Several departing and arriving flights at Dayton International Airport have been delayed or canceled this morning. Check your flight status here.

Here are some things to remember from NOAA:

>> WATCH: Driving in a winter storm? Here’s what to do


If you can wait to start driving until conditions improve, do so.

If you have to head out, make sure someone knows where you are going, your phone is charged and you have a winter safety kit in your car.

>> RELATED: Winter Weather Awareness: What to have in your car kit

Clear your car completely of snow and ice. It will help improve your visibility and flying snow from your car  completely of snow and ice. It will help improve your visibility and flying snow from your car can be dangerous and hit other drivers.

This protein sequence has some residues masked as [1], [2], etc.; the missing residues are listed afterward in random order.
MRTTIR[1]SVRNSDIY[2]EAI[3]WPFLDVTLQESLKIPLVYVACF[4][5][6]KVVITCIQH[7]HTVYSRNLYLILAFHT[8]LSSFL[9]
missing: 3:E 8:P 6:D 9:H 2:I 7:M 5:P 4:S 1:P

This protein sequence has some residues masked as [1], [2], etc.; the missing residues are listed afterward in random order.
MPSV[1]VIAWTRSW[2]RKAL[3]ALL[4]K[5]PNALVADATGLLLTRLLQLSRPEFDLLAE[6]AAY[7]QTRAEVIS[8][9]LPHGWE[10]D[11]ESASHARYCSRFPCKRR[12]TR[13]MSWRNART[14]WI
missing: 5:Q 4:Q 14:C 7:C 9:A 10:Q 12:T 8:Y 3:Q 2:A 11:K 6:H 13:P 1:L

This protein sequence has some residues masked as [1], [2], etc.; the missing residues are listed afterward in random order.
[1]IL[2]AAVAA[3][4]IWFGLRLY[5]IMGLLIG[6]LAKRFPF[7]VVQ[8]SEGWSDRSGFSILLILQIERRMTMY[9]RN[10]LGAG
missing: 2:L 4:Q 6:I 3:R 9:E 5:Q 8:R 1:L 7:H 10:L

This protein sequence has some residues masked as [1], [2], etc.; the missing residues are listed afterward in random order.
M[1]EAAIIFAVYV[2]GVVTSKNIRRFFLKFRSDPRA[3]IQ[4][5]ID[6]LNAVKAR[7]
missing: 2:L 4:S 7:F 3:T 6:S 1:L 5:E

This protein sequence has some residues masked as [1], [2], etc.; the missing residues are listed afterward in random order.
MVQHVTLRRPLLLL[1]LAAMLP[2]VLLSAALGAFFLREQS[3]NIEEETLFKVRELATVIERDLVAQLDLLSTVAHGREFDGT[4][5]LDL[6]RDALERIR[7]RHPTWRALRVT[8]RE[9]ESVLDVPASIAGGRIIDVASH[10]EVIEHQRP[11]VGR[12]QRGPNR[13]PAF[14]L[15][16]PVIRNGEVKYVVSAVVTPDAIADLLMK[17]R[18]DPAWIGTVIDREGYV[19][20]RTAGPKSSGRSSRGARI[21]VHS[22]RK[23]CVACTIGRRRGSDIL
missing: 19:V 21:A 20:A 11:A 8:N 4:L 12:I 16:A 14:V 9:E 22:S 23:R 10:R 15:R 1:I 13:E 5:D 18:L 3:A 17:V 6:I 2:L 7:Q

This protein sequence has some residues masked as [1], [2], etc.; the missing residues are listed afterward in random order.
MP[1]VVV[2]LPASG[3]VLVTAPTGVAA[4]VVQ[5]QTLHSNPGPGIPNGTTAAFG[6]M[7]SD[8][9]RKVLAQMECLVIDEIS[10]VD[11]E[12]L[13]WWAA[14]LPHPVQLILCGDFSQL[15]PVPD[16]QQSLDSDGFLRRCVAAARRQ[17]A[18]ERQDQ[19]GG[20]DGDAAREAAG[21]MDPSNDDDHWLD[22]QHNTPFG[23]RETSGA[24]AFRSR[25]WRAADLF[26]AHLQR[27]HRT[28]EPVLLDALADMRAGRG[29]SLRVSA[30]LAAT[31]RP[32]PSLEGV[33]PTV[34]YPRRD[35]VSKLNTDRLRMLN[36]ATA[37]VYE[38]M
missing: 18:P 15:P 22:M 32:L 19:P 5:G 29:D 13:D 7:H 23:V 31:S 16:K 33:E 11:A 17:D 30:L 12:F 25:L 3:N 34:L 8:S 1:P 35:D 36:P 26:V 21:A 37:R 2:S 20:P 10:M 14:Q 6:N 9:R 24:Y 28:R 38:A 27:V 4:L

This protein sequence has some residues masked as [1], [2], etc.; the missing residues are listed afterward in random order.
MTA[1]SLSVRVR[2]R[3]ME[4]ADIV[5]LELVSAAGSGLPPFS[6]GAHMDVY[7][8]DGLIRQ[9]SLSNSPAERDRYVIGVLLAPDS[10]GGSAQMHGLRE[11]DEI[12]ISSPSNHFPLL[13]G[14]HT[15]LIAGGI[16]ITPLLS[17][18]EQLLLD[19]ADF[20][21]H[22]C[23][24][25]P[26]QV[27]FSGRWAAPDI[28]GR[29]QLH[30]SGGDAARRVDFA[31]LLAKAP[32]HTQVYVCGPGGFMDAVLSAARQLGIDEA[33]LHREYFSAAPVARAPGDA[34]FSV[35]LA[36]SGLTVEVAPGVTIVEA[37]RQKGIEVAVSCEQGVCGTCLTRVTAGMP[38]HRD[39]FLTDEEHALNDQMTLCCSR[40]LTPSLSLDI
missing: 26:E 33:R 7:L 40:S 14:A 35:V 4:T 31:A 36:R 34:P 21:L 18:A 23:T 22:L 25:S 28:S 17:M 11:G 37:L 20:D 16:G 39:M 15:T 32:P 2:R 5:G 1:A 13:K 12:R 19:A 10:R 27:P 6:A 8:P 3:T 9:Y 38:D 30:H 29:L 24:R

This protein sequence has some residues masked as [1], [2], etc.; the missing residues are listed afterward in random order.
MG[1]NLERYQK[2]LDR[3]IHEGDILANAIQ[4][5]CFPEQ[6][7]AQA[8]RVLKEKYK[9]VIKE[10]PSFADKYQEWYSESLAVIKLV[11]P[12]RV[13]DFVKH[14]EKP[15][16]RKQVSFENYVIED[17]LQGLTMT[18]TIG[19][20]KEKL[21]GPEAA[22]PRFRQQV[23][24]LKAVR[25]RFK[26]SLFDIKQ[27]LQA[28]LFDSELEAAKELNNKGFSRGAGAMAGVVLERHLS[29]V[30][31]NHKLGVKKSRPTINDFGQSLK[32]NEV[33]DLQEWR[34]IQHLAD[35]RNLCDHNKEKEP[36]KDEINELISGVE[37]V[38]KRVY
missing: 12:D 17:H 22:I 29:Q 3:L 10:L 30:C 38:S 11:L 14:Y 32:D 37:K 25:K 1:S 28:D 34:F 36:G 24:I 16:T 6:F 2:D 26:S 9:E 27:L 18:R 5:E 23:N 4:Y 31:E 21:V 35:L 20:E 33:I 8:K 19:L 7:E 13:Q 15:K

Go slow! Snowy roads may also be icy, and roads that appear wet may be slick.

If you skid, stay calm, take your foot off the gas, turn your wheel where you want your front to go and if you have anti-lock breaks, apply steady pressure.

Leave plenty of space between you and cars around you. 

If visibility becomes poor, try to pull over to a safe spot to wait it out. If you need to pull over on the highway, turn off your lights and use your parking break when stopped. This can help so another car won’t mistakenly follow your tail/break lights and hit you.

>> Remember these things when driving in snow

>> Interactive flight delay map

A fourth nor’easter in three weeks is set to hit New York and states in that area. The National Weather Service says New York City and its northern suburbs could get 12 to 16 inches of snow, the Associated Press reports.